"She should though. Still, I can't believe my shadow did that," Abel said, frowning at himself. "Telling Naoya to do something like that, but especially when he could barely think, forget moving." Normally Naoya vs. Izuna would be no contest, but handicapped like that? And the shadow must have known it, too: it wanted Naoya's obedience, his despairing desire to please, not his success. Once someone proved themselves worthy, then they weren't desperate to prove it anymore.

"Hey, I'm just glad we didn't have to fight both of them," Atsuro said, only half-joking.

"He was a pushover. I'm just glad I won't have to worry about him attacking you guys when you go in again."

"About that," Atsuro said. "Shouldn't we wake up Naoya?" And get it over with?

"I still feel fine," Abel told him, shrugging. "Since I'm not sick… I'd rather wait until tomorrow. Unless that's a problem for you guys?" He asked Izuna and Fushimi.

That was the difference between him and his cousin, right there. Naoya would have made that a rhetorical question, mocking the idea that anything might be more important than the King of Bel and his wishes. Abel actually cared about them and their input, and would feel genuinely bad about inconveniencing them.

When Izuna woke, she found Commander Fushimi in the dining area fortifying himself with coffee as he read reports on his laptop. "Naoya is already up," he told her. "He says he's fine." He'd brushed off Fushimi's concern and the very idea that he might be otherwise. "And that he'll make another attempt as soon as the boys wake up, although he confiscated their cell phones to make sure they wouldn't be woken up by an alarm."

"Didn't he say that the blood he gave Abel might wear off, sir?"

Fushimi nodded. "He seems to consider the time at which that happens that valuable information. Don't worry, Captain: use of the demon summoning program is still being kept to a minimum, and even with normal usage it took the young man days to become sick enough to be hospitalized." Of course, once it got to that point? His condition had gone from debilitating to fatal over the course of a few hours. "If Dr. Minegeshi thinks it's safe, he's the expert." Not that he had a formal doctorate in computer science or any other field, having gone straight from high school to full-time freelance work – there had been bidding wars over the time of his online persona when he was twelve – but he deserved the title of doctor at the very least. Professor, even, although so far he had only chosen a single student.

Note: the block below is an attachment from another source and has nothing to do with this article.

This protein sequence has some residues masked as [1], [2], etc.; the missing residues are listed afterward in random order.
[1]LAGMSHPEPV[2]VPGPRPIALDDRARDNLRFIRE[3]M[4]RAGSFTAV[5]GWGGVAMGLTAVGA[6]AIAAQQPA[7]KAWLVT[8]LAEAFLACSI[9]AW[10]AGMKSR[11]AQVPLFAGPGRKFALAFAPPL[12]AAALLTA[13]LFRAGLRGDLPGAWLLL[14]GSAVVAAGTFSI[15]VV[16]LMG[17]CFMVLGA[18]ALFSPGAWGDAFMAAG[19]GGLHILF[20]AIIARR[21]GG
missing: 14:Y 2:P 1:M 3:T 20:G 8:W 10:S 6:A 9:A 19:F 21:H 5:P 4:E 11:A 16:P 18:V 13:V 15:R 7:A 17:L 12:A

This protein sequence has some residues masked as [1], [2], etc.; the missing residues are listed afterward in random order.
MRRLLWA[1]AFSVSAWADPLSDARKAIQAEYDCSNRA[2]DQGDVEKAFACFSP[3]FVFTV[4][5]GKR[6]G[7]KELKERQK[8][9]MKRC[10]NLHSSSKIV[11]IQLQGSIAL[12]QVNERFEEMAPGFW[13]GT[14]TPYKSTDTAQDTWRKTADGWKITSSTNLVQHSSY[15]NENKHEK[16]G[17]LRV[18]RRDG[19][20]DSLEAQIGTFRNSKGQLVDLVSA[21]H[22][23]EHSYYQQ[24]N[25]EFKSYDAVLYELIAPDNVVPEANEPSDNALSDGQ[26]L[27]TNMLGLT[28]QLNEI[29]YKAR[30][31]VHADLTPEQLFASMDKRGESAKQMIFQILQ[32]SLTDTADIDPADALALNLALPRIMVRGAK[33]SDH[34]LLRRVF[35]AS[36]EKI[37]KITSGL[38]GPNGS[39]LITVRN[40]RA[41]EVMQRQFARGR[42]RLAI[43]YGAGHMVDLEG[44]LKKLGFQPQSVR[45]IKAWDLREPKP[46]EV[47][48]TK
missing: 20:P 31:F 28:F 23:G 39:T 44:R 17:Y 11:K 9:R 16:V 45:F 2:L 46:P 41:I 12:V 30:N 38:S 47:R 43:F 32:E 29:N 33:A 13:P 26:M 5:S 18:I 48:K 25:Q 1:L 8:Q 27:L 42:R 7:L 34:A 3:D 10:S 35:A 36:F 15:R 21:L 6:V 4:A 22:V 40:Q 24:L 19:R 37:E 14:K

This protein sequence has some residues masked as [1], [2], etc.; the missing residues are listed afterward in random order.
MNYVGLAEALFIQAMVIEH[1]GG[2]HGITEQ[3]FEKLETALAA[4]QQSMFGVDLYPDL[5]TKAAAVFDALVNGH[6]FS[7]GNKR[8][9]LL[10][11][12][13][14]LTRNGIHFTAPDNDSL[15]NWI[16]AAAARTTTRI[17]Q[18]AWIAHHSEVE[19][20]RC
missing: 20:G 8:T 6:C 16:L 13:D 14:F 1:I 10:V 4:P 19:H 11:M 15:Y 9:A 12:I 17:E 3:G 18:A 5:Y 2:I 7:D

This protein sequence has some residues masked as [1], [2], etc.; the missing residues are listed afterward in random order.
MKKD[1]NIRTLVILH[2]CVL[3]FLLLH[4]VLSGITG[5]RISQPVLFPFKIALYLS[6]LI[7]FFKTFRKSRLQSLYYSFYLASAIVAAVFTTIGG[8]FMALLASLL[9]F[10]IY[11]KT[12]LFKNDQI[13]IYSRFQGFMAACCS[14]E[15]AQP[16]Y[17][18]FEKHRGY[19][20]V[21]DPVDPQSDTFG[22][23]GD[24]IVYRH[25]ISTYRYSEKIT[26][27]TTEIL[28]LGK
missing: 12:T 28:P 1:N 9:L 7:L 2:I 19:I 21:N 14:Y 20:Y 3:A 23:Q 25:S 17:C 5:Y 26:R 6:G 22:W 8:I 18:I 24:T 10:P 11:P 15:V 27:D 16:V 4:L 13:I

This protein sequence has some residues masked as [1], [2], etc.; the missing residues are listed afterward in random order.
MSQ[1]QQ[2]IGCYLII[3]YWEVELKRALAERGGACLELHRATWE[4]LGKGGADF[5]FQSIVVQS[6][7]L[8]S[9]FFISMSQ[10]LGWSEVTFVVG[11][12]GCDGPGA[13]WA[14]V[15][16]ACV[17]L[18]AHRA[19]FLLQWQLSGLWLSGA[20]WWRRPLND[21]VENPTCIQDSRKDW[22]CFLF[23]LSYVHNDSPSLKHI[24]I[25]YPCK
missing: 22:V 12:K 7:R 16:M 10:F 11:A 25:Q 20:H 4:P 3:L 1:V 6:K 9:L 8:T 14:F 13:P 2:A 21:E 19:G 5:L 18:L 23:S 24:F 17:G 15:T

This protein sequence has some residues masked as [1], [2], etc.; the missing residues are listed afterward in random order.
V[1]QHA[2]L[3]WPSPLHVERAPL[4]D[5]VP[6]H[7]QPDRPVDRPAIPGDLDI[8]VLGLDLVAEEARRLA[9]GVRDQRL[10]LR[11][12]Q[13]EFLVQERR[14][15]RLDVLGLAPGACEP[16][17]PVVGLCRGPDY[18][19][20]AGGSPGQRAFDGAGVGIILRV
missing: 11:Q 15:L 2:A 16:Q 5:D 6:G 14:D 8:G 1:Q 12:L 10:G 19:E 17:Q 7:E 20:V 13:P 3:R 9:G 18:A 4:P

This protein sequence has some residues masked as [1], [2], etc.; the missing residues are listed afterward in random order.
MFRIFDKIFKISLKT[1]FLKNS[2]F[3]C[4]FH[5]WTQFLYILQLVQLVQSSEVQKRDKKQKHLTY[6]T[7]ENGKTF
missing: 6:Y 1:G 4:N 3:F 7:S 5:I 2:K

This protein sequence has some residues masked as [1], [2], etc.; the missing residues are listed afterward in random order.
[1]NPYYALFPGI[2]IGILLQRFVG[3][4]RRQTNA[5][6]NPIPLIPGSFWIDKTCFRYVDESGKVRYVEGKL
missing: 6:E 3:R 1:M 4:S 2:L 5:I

It was that student who had convinced Abel – Kazuya Minegeshi – to place that technology in the hands of Japan's government. So far they needed Naoya to program the system for them, but he was anything but trustworthy. The sooner Atsuro Kihara could learn more of his skills and lost occult lore…

Abel wandered into the main room before Atsuro did. "Where's breakfast?" he asked, yawning.

The two soldiers glanced at each other. "Your cousin said that he was going to gather ingredients."

Glancing at the clock, Abel frowned. "How long ago was that?"

"Approximately two hours ago." Fushimi glanced at Izuna.

If Naoya was trying to fatten Abel up, replenish the reserves he'd lost first during the lockdown and now because of this, then he should have something ready by now. Breakfast was the most important meal of the day.

"I'll get Atsuro and go look for him," Abel said, and turned to head back to the guest bedroom he and his friend had crashed in.

"No need," Commander Fushimi said, frowning. "I'll contact the perimeter guard." He hit a button on his radio. "This is Commander Fushimi."

Two more tries, and no response. "I'll go get Atsuro and our comps," Abel said this time.